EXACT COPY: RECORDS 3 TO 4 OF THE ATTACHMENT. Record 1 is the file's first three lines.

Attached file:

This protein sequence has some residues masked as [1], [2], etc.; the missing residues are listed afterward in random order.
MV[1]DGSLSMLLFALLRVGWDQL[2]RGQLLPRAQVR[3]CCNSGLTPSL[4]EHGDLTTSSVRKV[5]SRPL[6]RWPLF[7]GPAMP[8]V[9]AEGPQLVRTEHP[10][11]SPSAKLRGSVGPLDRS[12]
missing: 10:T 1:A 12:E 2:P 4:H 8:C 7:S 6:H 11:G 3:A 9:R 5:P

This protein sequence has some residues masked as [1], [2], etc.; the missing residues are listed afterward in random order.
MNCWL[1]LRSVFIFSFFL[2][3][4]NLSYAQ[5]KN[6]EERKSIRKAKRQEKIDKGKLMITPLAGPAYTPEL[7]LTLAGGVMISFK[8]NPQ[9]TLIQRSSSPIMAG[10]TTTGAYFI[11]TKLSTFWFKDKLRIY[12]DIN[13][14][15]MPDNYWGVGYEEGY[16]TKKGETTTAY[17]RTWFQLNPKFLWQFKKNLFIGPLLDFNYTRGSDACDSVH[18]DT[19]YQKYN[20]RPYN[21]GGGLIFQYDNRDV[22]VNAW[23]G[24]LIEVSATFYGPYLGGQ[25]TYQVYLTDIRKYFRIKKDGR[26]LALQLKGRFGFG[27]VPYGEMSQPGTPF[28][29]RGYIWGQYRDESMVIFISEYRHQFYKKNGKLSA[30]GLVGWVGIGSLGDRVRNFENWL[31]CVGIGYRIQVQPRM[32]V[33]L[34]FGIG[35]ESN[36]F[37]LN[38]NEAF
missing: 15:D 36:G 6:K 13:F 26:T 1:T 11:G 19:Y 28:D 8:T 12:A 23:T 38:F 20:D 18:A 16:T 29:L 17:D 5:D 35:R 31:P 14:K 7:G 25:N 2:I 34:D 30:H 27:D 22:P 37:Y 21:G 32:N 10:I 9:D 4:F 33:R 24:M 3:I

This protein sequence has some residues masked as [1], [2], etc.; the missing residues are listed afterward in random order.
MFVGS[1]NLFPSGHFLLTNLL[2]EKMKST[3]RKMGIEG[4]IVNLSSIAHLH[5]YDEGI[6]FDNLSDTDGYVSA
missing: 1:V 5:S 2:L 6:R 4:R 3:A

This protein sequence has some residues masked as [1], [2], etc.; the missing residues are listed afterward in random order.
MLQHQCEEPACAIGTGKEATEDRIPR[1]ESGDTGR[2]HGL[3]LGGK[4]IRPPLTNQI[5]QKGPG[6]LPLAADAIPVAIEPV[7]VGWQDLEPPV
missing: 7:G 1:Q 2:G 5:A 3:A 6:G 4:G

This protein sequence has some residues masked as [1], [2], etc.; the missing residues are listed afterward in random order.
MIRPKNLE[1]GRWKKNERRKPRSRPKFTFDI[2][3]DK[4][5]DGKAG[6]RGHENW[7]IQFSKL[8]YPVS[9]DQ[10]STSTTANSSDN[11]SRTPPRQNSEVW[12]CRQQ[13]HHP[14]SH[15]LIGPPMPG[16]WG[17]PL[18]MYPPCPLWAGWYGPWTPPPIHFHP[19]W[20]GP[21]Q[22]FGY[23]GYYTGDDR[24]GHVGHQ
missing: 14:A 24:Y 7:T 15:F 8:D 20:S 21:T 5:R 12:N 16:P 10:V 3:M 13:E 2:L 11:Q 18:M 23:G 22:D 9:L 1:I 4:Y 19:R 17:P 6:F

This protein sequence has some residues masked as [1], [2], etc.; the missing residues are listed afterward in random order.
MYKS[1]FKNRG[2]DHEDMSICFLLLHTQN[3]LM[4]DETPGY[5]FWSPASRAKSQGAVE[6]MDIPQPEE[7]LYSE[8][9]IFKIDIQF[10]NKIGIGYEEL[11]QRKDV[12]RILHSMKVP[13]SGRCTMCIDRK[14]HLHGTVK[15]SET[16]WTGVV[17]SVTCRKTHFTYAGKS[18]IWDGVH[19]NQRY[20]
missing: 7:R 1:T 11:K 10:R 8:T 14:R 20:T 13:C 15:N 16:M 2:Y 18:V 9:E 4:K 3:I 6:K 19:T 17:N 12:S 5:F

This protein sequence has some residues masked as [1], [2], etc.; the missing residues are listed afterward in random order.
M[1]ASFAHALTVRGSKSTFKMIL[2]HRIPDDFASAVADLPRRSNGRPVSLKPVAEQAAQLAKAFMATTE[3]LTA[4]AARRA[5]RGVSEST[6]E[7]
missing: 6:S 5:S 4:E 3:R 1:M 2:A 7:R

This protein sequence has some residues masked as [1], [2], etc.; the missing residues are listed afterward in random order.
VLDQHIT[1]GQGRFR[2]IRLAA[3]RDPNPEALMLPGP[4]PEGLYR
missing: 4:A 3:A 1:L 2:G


This protein sequence has some residues masked as [1], [2], etc.; the missing residues are listed afterward in random order.
MFVGS[1]NLFPSGHFLLTNLL[2]EKMKST[3]RKMGIEG[4]IVNLSSIAHLH[5]YDEGI[6]FDNLSDTDGYVSA
missing: 1:V 5:S 2:L 6:R 4:R 3:A

This protein sequence has some residues masked as [1], [2], etc.; the missing residues are listed afterward in random order.
MLQHQCEEPACAIGTGKEATEDRIPR[1]ESGDTGR[2]HGL[3]LGGK[4]IRPPLTNQI[5]QKGPG[6]LPLAADAIPVAIEPV[7]VGWQDLEPPV
missing: 7:G 1:Q 2:G 5:A 3:A 6:G 4:G